During the development of the present invention, importance has been especially attached to the reduction of energy consumption and to exhaust discharge from the process plant, i.e. gas effluents such as CO, CO2, NOx and VOx to the atmosphere and/or into water.
The invention is particularly, yet not exclusively, aimed at providing an offshore production plant, e.g. a methanol factory built up on an offshore installation, and which does not contaminate the surroundings any more than the very best plants on land and wherein, moreover, as previously mentioned, large energy savings and exhaust discharge reductions are achieved. The invention applies also in relation to plants ashore. In offshore production the necessary energy must be provided in situ through the combustion of fossil fuel in lieu of electrical power, which often is produced ashore by means of waterpower.
Methane, CH4, is as known the most important constituent in natural gas and appears i.e. as gas exiting from the crust of the earth. So called methane towers are known in the form of distillation towers for evaporating methane.
Upon the adaptation of, for instance, a methanol factory at an offshore production plant, substantial energy supply in the form of electrical current and heated air is required. Total need of electricity for installations of this kind could vary from 10 to 50 MW, while the need for hot air having a high temperature, e.g. 650° C., could vary from 50 to about 200 kgs/second.
Conventionally, these types of energy are provided by means of separate gas turbine operated generators for the generation of electrical current and combustion chambers for the combustion of gas or liquid fuel during the supply of combustion air, and production of heated air having the required temperature (650° C.), said combustion chambers being incorporated in suitable reformers which, likewise, comprise a reactor chamber which is fed with gas for treatment, the reformers being included in a process plant.
In the combustion chamber, the necessary amounts of air must be heated from ambient air temperature to the desired exhaust temperature. This means that the combustion chamber must be supplied with a substantial amount of fuel. Simultaneously, the combustion air must be allotted the necessary energy to cause flowing, such as from fans or the like, for forced supply to the combustion chamber of the reformer. This energy is typically produced by either a gas turbine or an internal combustion engine.
The above scheme results in a low total energy efficiency, and simultaneously, in offshore plants suffers from larger exhaust discharges than corresponding industry ashore.
The device according to the invention enables an increase of the total efficiency of the reformer (or each reformer, respectively, in case the process plant comprises more than one) by reducing the need for energy for a reformer as discussed above. The invention simultaneously effects a reduction in the discharge amount of exhaust from the same reformer's combustion chamber through the reduction of the amount of fuel supplied to the combustion chamber/chambers.
To this end, the invention may distinguish itself through the features of oxygen containing exhaust gas from a second fuel-burning unit, for example, a gas turbine, is led to a first fuel-burning unit, said exhaust gas preferably leaving said second fuel-burning unit's exhaust gas outlet at an overpressure.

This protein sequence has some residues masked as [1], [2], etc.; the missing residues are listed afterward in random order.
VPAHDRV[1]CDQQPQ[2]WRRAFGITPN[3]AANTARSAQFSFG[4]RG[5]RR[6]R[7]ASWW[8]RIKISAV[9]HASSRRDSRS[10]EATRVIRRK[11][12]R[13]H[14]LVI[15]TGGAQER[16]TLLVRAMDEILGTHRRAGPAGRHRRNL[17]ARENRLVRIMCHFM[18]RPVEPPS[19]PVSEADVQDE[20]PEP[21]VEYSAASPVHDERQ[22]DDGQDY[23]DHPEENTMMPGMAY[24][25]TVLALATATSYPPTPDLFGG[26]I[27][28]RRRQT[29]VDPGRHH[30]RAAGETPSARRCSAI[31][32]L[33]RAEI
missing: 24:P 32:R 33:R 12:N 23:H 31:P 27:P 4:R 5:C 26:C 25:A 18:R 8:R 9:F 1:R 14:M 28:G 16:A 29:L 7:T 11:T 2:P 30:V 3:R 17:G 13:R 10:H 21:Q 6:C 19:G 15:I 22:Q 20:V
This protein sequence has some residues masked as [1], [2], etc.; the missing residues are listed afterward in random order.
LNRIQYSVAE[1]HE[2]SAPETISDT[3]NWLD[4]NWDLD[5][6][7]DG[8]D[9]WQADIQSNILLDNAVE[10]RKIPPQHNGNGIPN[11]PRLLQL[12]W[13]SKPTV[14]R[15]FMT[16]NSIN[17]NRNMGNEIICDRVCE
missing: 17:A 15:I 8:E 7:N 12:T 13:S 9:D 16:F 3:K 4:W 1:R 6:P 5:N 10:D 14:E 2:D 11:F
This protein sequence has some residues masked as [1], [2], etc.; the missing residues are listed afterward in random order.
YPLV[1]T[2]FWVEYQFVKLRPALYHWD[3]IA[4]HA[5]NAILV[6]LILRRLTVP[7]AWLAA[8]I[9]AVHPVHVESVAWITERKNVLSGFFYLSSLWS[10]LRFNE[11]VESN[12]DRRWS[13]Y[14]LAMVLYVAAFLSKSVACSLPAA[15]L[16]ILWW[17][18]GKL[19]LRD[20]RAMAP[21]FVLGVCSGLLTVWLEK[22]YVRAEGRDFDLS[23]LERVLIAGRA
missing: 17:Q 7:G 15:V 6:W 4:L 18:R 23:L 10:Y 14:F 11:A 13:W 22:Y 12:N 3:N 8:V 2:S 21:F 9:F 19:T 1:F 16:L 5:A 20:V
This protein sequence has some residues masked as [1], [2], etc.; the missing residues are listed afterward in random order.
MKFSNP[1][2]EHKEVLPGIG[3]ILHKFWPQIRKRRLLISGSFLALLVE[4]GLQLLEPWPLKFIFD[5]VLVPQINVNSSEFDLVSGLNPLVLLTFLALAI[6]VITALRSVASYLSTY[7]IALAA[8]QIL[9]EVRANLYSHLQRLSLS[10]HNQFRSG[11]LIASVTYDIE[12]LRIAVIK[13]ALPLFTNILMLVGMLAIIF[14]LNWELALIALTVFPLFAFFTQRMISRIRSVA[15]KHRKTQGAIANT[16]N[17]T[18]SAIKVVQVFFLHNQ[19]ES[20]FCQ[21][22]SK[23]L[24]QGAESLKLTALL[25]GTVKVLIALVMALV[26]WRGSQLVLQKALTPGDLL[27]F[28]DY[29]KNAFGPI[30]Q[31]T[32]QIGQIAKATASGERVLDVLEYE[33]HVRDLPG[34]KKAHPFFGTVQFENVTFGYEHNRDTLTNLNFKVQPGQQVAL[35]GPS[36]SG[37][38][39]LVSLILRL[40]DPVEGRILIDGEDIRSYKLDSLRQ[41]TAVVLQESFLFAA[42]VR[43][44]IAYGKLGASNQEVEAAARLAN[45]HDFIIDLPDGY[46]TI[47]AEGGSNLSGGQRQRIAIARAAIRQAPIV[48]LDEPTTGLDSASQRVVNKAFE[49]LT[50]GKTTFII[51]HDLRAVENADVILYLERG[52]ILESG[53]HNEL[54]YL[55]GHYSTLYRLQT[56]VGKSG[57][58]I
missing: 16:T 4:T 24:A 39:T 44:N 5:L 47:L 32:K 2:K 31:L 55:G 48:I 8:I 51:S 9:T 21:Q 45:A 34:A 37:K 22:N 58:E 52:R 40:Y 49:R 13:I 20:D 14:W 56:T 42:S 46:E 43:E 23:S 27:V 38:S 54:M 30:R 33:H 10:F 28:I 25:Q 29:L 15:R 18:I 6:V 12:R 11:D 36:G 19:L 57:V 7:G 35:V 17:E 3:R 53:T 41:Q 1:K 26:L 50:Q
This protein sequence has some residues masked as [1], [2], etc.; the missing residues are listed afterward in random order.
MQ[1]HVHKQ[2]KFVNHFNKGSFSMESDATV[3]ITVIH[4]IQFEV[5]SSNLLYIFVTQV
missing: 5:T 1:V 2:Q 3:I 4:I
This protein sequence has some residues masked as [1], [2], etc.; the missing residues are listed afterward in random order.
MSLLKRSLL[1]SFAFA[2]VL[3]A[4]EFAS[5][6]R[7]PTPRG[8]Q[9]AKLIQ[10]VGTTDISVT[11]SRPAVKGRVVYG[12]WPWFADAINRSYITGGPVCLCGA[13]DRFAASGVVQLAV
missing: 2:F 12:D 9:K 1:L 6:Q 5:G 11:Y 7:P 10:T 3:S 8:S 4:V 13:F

According to the invention, exhaust gas from the gas turbine may be supplied as combustion air to the reformer's combustion chamber. As previously known, the gas turbine operates an electrical generator or another mechanical equipment.
As a rule, the oxygen-content in the exhaust gases from a gas turbine will be satisfactory in order to secure good combusting in the combustion chamber. However, it is within the scope of this invention possibly to supply a small amount of combustion air rich on oxygen in addition to a larger amount of gas turbine exhaust gas.
The exhaust gases from the gas turbines are preferably blown with an overpressure of up to 0.5 bar into the combustion chambers, in which gas or liquid engine fuel supplied thereto burns in order to bring the final temperature up to the necessary value of 650° C.
A a result electrically operated fans for forced supply of cold combustion air to the combustion chamber normally could be left out, totally resulting in quite substantial energy savings and reduced amount of exhaust gas.
Combustion gas in the form of hot turbine exhaust gas involves the great advantage over cold combustion air that the former is preheated to a substantial degree. Thus, a preheating up to a temperature of about 450° C. can be achieved, dependent on the load on the gas turbine. This entails an energy saving in relation to prior art technique where a significant amount of energy is consumed in order to heat combustion air supplied to the combustion chamber at ambient temperature, up to said 650° C. from e.g. 15° C. in relation to up to said 650° C. from gas turbine exhaust gas temperature of about 450° C. This very substantial preheating of the combustion gas received by the combustion chamber also allows energy savings, which here manifest themselves in a reduction of propellant gas amount supplied per time unit to the combustion chamber which becomes significantly less power consuming as a result of the heat energy brought into the combustion chamber with the combustion gas/air.